Iran nuclear deal talks stall as Tehran urges US to accept terms | Iran nuclear deal
Marathon talks to revive the Iran nuclear deal have met a new roadblock, with Iran accusing the United States of refusing to make the political decisions needed to enshrine the deal in international law or expand the scope of the economic sanctions that would be lifted.
The issue has hampered talks in Vienna between the West, Russia, Iran and China – which have been ongoing since February – from the start. There is no sign that the eighth round of negotiations, once intended to be the final round, has achieved the breakthrough some expected.
Ali Shamkhani, the hardline secretary of Iran’s National Security Council, in a tweet posted in multiple languages, said after speaking to his government’s negotiators that progress was becoming “increasingly difficult”.
Expressing his frustration with the delays, he said: “The Vienna negotiations had reached a point where the outcome could be described definitively without the need for guesswork.
“A US political decision to accept the deal or to refrain from accepting the demands of a credible and lasting agreement based on the principles accepted in the nuclear deal can replace speculation.”
The United States, he said, has continued to come up with new initiatives primarily designed to evade its commitments.
Foreign Ministry spokesman Saeed Khatibzadeh in his weekly press conference tried to calm the mood by saying he had spoken to Iran’s chief negotiator in Vienna, Ali Bagheri, and that he had been assured that the position was “neither flowers nor nightingales, nor rocks and thorns”. But, he added, it is incumbent on the United States to agree to the terms from Iran.
Asked what guarantees Iran was seeking, Khatibzadeh said: “The United States is not trustworthy and therefore objective guarantees must be obtained so that international law and relations are not further flouted by the US government.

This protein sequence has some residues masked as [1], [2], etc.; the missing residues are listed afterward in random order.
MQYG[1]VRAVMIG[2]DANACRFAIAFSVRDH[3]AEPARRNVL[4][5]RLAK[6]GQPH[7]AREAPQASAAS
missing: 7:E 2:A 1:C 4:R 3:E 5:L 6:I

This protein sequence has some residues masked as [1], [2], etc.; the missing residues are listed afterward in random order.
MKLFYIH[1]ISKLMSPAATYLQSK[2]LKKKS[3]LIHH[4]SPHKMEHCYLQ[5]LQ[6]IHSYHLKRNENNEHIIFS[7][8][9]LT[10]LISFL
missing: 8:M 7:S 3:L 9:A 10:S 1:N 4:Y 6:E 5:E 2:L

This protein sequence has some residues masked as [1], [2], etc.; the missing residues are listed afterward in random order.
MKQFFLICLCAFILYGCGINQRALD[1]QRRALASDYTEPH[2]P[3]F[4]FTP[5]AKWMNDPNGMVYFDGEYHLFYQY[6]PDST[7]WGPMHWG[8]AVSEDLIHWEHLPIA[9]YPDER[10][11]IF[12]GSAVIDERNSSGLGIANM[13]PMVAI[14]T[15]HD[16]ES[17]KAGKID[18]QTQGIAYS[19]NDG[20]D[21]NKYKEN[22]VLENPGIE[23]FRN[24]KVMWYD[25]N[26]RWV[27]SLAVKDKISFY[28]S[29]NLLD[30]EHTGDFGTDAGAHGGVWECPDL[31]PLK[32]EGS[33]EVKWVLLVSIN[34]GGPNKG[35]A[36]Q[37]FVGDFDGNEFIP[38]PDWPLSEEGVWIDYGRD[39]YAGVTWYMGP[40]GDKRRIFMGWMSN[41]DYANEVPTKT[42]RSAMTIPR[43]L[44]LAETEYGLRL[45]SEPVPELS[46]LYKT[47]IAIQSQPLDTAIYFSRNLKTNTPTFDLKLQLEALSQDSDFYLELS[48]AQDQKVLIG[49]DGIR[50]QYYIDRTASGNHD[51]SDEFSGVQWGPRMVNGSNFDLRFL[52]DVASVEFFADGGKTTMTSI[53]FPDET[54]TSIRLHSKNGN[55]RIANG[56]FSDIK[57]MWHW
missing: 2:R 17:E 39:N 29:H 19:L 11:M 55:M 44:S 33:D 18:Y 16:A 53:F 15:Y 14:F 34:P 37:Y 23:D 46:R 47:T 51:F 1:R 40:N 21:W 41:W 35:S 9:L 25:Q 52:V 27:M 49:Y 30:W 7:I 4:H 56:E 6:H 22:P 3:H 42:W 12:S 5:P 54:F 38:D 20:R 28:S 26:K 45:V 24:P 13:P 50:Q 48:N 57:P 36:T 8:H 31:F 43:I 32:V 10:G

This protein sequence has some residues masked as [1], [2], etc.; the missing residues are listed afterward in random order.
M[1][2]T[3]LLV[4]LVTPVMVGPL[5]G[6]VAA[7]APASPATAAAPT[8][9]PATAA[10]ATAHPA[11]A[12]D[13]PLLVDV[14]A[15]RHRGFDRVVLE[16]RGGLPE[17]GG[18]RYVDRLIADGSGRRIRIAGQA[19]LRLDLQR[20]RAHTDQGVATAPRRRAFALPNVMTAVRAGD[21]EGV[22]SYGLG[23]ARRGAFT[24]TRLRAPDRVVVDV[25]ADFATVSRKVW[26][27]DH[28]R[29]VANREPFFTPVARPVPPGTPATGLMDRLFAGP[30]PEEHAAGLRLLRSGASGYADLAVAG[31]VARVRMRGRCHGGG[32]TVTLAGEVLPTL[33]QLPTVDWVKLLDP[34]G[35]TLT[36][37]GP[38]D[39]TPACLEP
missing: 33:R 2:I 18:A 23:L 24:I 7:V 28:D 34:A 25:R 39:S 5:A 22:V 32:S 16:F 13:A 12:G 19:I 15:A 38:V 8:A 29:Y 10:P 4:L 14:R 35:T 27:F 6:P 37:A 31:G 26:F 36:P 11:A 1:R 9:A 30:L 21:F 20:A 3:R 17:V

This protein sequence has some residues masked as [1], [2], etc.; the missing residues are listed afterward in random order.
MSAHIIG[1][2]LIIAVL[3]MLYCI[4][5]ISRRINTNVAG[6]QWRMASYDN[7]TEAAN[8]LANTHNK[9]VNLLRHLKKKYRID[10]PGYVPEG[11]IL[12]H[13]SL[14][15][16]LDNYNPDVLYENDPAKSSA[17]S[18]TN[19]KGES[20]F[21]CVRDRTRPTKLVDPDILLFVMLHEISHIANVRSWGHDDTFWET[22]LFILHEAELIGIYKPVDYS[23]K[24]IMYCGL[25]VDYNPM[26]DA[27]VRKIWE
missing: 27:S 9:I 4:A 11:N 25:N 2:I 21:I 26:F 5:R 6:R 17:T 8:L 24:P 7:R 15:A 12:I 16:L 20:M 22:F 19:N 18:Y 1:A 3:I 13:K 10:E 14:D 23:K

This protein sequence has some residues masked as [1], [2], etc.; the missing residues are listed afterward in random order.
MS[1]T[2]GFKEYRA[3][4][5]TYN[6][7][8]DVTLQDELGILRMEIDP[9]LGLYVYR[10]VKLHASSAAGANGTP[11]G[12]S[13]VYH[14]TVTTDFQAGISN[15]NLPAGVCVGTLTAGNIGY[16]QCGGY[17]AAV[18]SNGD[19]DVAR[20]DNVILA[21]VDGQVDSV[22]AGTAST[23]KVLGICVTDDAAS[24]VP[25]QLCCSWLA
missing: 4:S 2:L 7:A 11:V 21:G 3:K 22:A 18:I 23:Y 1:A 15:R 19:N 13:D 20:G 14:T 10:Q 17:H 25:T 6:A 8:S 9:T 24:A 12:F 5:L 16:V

He added that all sanctions should be lifted at the UN Security Council. “It doesn’t matter what the title of the sanctions is since they were applied under a false label,” Khatibzadeh said.
He stressed that any agreement on the release of political prisoners, including US dual nationals held in Iranian prisons, was only discussed in parallel with the nuclear talks.
Professor Mohammad Marandi, an Iranian analyst in Vienna considered close to the government, also said tensions centered on the range of sanctions that would be lifted under the deal. Iran is pushing for all sanctions to be lifted, but the United States says some sanctions are related to human rights abuses and terrorists, and are unrelated to the nuclear deal.
Mikhail Ulyanov, the Russian ambassador to the talks, adopted a less pessimistic tone. He said talks were at a final stage and “significant progress” had been made. But he has tended to take a more positive view, adopting a close role as mediator between the United States and Iran, a role he has maintained despite tensions over Ukraine. Wang Qun, China’s ambassador to the UN in Vienna, also broke silence over the weekend to say the talks were in their final stages.
The 20-page draft deal with annexes is largely written, but the outstanding issues show the Iranian regime’s absolute determination to ensure it appears to emerge victorious from the talks, having withstood the might of US sanctions .
Joe Biden, distracted by the Ukraine crisis, is already facing growing political resistance from Republican US senators who insist the president cannot evade Congress by refusing to put any new deal to a vote. Democrats have said that if the deal goes to the Senate for approval, they don’t think the necessary 60 senators will vote to reject it. The Senate is split 50/50, with Vice President Kamala Harris having the casting vote.
But the Iranian military’s recent demonstration of new long-range solid-fuel missiles with a range of 900 miles (1,450 km) will do little to help the US administration sell the deal.
Iran has also claimed that the US negotiating team – with which it does not meet directly – is divided on the degree of compromise.
The deal is designed to bring the United States, and then Iran, back into the original nuclear deal signed in 2015, from which the United States withdrew in 2018.
The talks were held amid repeated warnings from the West going back months that the talks can only continue for a few more weeks as Iran moves ever closer to securing irreversible peace. material and knowledge necessary to manufacture a nuclear weapon.